Mong the Merciless

So, another news story generated from Twitter. It’s as though journalism really is onto the final injections and long talks about inheritance, the way all this is going on.

In summary – yes, this is Ricky Gervais, whose brand of comedy thrives on awkwardness, subverting conventions and generally pushing people further and further in their pressure points. I am not without criticism towards Gervais as it is, particularly as the cross-over between creative genius and self-satisfaction occurred halfway through Extras and hasn’t been returned to since. But he can still be very funny and thought provoking….as we have all seen with this latest version of Twitter Generated Public Fury.

By using the word “mong” in a one-liner tweet, Gervais unleashed the usual InstaReply Corps. of Twitterati, the libertarians and PC-brigade, the professionally shocked and defenders of the free speech; all falling over each other in hurried attempts to prove themselves either more shocked or more in support than the last. Edifying? Well it hasn’t done much to save the general public from sounding like reactionary keyboard warriors, and I say that as  a blogger…

Is “mong” offensive? It’s been a while since my schooldays but even back then it was considered one of the harder swearwords, most likely to cause teachers to scowl and scold. But we giggled and guffawed all the same – as we did with “gay” and “spaz” and all the rest. It was a bog standard primary in the north, and we were very young, so every swear word and offensive term was scoffed up like sweets. They were bad words, naughty, and tempting. “Queer”, “Paki”, “wanker”.  How much joy it was to be alive with these terms on our tongues. “Retard”, “spastic”, “belm”.

Language alters and changes, all grammar leaks, and meanings of words develop and mould; any English language tutor can tell you that. “Gay” and for that matter “queer” are reclaimed by the homosexual community, leading to one classic Homer Simpson line (“That’s our word for you!”). And if you’re worried about “Paki”, then you needn’t worry one bit.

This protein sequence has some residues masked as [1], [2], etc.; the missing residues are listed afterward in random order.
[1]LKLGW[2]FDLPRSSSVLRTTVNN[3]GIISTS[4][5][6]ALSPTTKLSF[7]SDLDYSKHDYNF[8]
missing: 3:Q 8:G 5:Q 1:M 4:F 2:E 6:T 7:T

So why the on-line whom-a-flip over Gervais and his use of “mong”, or the way in which some celebrities have placed themselves on the side of the critics? In all fairness to Gervais (and it’s not as though he gives on single hoot), the term does carry provocative and offensive weight, one of the remaining slang terms which walks around with punch in its fists. It is related to many turns of phrase which have not been rescued by the cape of irony (“And then Mr Smith went full retard”, case in point). There is nothing in law or reason stopping Gervais from using the term in a joke, thank heavens, and long may there not be. The massed ranks of the “how dare you” brigade would do well to remember it’s a far better state we live in which allows him to use it.

However….and there will always be howevers…there are very good reasons why we have the offended mechanism hard wired into our brains. Jokes are not automatically funny by virtue of being jokes; “it’s all in the tag” as the comedian’s watchwords go. As Frankie Boyle has found to his cost, being offensive for the sake of it turns the person making the gags into a tiresome and predictable bore.  The hardest and most effective part of a joke, or indeed any turn of phrase, is the pay-off. That the tweet at the centre of all this centred on an offensive term misses the point; did the term itself assist the joke being effective?

We are told that children must be protected  –  from swearing, violence on TV, sexual content, explicit computer games.  We are told by certain reactionary quarters that adults too must be protected, that horses must never be scared, that naughty words and blue humour is outdated and boring. This age of political correctness and attitude of ‘we know best’ just has to be brought to an end. “Mong” will be a term that causes severe offence, of course it is, just as “spastic” must have done in the 1980s, but there was no legislation then to wean people off the term then and there sure as hey should not be now.

Gervais could have used a different term, and if he was that kind of person, no doubt he would have climbed down a bit by now. (“Time to show some humility, eh?” to quote Ed Miliband from earlier today.) His use of the word was ill-judged, though you will find me nowhere near the crowd of orchestrated shocked types lighting up the pitchforks. The words we need to find these days are reasoned ones for debate; it’s more offensive to read frothing rent-a-quote outrage than it is to see the word “cunt”.

Flying the flag